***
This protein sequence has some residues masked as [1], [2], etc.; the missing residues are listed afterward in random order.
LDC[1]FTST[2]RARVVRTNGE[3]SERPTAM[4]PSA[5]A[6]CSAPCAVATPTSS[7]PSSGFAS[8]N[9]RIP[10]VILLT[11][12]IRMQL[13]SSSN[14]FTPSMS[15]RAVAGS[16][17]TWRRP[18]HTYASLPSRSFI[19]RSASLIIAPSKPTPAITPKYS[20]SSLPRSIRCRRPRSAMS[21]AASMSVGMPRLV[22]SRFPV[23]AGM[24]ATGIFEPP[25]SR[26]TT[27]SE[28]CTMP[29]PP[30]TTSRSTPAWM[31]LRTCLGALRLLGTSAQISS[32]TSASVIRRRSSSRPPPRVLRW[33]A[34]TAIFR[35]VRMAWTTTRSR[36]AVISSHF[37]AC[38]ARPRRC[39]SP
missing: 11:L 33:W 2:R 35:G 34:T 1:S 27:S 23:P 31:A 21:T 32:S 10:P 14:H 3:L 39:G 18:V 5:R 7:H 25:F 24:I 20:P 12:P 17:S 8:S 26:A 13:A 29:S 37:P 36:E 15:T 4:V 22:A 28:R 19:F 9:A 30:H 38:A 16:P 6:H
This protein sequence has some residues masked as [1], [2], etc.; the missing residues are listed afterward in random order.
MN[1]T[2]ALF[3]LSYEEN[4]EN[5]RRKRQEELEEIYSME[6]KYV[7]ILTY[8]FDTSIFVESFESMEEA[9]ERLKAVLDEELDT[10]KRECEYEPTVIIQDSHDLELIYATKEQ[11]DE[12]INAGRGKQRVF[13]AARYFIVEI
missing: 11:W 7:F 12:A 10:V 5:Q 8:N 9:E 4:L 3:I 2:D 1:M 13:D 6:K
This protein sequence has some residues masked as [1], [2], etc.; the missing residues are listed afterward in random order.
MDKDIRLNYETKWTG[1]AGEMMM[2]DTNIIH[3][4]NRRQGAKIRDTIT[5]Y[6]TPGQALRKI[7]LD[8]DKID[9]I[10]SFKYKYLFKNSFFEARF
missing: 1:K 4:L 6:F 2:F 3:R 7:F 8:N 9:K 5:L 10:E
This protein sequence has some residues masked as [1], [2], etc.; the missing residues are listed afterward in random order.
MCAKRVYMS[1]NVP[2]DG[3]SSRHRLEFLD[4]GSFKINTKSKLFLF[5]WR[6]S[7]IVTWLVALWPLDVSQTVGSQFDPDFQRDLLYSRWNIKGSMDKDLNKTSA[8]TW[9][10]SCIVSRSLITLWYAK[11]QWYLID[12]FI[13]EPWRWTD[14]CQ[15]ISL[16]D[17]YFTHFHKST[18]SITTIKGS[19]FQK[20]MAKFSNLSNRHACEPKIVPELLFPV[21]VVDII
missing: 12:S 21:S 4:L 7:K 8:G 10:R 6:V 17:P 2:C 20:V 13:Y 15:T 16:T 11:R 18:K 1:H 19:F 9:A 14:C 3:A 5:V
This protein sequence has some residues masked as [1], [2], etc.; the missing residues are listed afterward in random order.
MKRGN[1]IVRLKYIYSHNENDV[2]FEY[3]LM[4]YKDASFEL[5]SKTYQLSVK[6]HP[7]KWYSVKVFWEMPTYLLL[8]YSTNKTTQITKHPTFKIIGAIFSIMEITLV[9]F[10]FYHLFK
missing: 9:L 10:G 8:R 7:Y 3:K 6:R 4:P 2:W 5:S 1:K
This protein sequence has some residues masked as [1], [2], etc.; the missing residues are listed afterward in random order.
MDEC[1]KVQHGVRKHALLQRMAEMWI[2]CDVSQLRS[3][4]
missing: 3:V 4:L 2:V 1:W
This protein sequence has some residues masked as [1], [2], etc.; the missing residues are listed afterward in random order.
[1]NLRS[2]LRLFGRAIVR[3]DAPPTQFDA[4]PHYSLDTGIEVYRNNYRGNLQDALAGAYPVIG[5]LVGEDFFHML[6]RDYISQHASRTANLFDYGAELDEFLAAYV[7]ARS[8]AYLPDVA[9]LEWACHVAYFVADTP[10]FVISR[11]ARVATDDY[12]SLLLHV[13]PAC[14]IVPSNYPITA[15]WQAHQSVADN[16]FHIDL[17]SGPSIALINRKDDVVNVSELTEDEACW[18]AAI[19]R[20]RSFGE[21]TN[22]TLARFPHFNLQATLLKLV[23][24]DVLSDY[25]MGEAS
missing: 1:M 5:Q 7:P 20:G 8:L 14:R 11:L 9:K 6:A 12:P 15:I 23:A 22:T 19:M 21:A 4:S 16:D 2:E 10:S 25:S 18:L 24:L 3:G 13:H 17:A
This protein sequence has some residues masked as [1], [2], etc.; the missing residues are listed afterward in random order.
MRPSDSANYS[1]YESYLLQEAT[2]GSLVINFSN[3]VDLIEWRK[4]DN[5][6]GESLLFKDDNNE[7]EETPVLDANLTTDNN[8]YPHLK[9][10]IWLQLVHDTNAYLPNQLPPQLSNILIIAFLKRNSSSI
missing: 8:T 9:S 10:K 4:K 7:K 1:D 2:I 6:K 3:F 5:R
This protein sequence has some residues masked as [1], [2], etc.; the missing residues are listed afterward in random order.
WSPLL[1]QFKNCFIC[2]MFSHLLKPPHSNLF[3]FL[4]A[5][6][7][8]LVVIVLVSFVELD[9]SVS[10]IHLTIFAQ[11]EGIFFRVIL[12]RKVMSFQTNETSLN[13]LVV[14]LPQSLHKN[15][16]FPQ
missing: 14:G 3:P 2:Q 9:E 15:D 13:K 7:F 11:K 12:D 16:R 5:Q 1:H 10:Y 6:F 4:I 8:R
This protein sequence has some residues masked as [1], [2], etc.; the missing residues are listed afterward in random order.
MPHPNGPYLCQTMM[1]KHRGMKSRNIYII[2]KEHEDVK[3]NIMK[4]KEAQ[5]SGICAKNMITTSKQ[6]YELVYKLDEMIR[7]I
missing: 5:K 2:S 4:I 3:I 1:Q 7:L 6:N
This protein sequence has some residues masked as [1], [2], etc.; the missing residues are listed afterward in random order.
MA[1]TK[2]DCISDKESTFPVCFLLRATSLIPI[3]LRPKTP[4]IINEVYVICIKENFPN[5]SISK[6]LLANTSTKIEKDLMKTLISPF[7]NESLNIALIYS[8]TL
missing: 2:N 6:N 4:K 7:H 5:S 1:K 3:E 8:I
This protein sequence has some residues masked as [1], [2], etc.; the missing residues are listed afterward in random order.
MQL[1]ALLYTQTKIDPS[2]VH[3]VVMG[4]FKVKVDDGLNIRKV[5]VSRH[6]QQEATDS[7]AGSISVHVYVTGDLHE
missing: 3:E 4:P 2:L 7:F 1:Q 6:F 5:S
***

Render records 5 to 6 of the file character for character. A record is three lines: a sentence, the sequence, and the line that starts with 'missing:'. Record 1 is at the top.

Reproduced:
This protein sequence has some residues masked as [1], [2], etc.; the missing residues are listed afterward in random order.
MKRGN[1]IVRLKYIYSHNENDV[2]FEY[3]LM[4]YKDASFEL[5]SKTYQLSVK[6]HP[7]KWYSVKVFWEMPTYLLL[8]YSTNKTTQITKHPTFKIIGAIFSIMEITLV[9]F[10]FYHLFK
missing: 9:L 10:G 8:R 7:Y 3:K 6:R 4:P 2:W 5:S 1:K
This protein sequence has some residues masked as [1], [2], etc.; the missing residues are listed afterward in random order.
MDEC[1]KVQHGVRKHALLQRMAEMWI[2]CDVSQLRS[3][4]
missing: 3:V 4:L 2:V 1:W